As usual, John, you express your viewpoint well -- in this case in four six-line stanzas which end-rhyme by corresponding line in all stanzas (six rhymes in all), and matching syllable counts in those same lines.
Regarding the content, I agree with you in general, especially in your last stanza, as no one entangled in lies can be happy.
At this time, I'd like to focus on what I know is a recurring theme in your writing -- here in stanza three, line four:
"All suffering is ego wrought"
This statement certainly is true in two ways.
First, those who consider themselves "elite" -- better and more "deserving" than others, particularly when in a position of power -- do not hesitate to inflict their will on those others, effectively inducing them to live by rules from which the "elite" are exempt. For instance, under Socialism, the people are treated as interchangeable "workers" and discouraged from yearning to better their circumstances, as doing so would be to go against the concept that all must be equal, no matter how low the common condition may be. Meanwhile, the self-appointed "elites" running such a system live in luxury by stealing most of the fruits of the workers' labor.
Second, an ego with endless greed and lust for power over others is insatiable, no matter what it acquires in riches and societal rank. Thus, though "elites" may think they are happy, in fact they are not, for they cannot ever have "enough" and envy those perceived to have more on ANY scale at the moment. The inevitable effect is that such a person behaves toward others in increasingly evil ways, yet feels entirely justified about doing so.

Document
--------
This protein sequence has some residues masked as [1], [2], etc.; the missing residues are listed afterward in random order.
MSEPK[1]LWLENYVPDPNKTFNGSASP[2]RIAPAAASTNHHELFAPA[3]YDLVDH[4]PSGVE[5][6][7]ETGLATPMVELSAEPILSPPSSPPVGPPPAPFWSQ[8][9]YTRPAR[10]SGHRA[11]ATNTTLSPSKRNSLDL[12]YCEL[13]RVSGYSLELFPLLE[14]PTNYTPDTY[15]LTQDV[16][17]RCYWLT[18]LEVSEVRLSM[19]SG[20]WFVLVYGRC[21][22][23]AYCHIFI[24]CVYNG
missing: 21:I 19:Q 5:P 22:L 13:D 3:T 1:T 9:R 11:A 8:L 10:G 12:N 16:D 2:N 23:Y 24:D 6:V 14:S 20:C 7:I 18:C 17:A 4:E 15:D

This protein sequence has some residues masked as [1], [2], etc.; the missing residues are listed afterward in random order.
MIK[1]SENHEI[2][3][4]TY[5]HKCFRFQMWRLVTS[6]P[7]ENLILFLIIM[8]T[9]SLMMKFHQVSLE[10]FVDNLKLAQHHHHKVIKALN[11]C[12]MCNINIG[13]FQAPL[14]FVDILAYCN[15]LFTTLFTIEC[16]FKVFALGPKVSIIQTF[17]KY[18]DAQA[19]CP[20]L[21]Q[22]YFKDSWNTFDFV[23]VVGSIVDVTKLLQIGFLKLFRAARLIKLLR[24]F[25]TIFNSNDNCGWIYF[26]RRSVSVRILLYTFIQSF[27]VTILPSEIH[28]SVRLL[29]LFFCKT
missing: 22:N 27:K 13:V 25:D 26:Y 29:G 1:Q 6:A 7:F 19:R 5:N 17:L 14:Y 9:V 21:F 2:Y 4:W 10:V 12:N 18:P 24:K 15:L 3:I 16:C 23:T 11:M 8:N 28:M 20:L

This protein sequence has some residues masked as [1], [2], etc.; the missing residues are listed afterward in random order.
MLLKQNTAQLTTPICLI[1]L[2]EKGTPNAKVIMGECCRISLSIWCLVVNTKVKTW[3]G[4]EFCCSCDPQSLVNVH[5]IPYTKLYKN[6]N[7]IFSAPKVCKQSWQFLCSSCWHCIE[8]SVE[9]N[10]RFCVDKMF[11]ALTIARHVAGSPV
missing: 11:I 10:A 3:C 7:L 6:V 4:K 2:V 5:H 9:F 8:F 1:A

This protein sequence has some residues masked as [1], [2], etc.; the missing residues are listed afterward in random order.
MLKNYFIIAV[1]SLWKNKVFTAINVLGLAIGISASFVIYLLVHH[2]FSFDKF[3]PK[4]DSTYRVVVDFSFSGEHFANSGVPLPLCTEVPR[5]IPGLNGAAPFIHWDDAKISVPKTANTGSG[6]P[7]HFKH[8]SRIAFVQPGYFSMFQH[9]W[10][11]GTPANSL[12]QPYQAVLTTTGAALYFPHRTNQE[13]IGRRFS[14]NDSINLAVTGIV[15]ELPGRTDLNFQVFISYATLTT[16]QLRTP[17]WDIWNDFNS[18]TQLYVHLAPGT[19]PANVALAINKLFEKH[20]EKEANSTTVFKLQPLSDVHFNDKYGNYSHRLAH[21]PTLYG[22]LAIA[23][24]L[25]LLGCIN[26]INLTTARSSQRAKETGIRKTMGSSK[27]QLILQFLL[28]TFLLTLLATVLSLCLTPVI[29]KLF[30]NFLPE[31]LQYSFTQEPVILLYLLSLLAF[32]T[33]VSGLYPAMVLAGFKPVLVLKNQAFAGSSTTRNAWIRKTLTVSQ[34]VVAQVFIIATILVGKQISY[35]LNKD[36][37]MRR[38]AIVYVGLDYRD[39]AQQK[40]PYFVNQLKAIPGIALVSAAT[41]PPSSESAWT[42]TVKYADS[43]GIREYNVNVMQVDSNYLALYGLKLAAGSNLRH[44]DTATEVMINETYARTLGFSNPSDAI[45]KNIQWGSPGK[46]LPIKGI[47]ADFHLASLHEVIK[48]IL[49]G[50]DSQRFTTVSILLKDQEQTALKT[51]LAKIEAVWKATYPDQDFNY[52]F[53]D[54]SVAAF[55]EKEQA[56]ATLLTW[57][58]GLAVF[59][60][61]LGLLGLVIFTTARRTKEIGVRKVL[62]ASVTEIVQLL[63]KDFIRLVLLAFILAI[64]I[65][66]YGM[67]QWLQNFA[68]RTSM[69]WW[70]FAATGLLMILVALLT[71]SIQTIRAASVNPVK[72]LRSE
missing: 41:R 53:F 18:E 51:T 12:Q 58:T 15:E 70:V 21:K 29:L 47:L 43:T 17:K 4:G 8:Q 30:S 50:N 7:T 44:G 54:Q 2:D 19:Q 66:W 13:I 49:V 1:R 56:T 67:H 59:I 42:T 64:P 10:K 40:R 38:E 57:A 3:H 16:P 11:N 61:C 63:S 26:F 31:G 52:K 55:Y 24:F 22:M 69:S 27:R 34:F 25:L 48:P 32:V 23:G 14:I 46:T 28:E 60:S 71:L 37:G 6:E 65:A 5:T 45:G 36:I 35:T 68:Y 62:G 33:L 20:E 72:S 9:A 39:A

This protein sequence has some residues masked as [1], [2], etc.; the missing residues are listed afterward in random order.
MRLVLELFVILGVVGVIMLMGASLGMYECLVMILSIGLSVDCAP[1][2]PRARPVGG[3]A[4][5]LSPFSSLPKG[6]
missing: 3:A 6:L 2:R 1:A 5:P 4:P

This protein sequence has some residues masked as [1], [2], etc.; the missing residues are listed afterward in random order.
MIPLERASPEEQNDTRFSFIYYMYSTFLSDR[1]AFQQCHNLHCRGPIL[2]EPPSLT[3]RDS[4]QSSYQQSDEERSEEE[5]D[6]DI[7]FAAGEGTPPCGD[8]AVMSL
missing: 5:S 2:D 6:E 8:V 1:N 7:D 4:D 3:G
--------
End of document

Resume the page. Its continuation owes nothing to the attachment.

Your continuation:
Thus, such self-serving egos make everyone's life a living Hell, including their own.
However, the ego itself is not necessarily bad, for that is the seat of our identity and God-given free will. Accordingly, if we choose to be "serving of others" (instead of self-serving) -- not as a serf, but as a voluntary benefactor (even if all we have to give is a smile) -- then suffering in despair vanishes and is replaced by hope, confidence, and warmth toward others. That is the life I long ago chose for my own future years, and I know others here who have chosen similarly and live accordingly. It is amazing how much adversity one can endure without crumbling when one has a positive attitude and a generous heart.
Thank you for posting this superbly thought-provoking poem. -- Mike
Comment Written by WalkerMan on 09-Apr-2020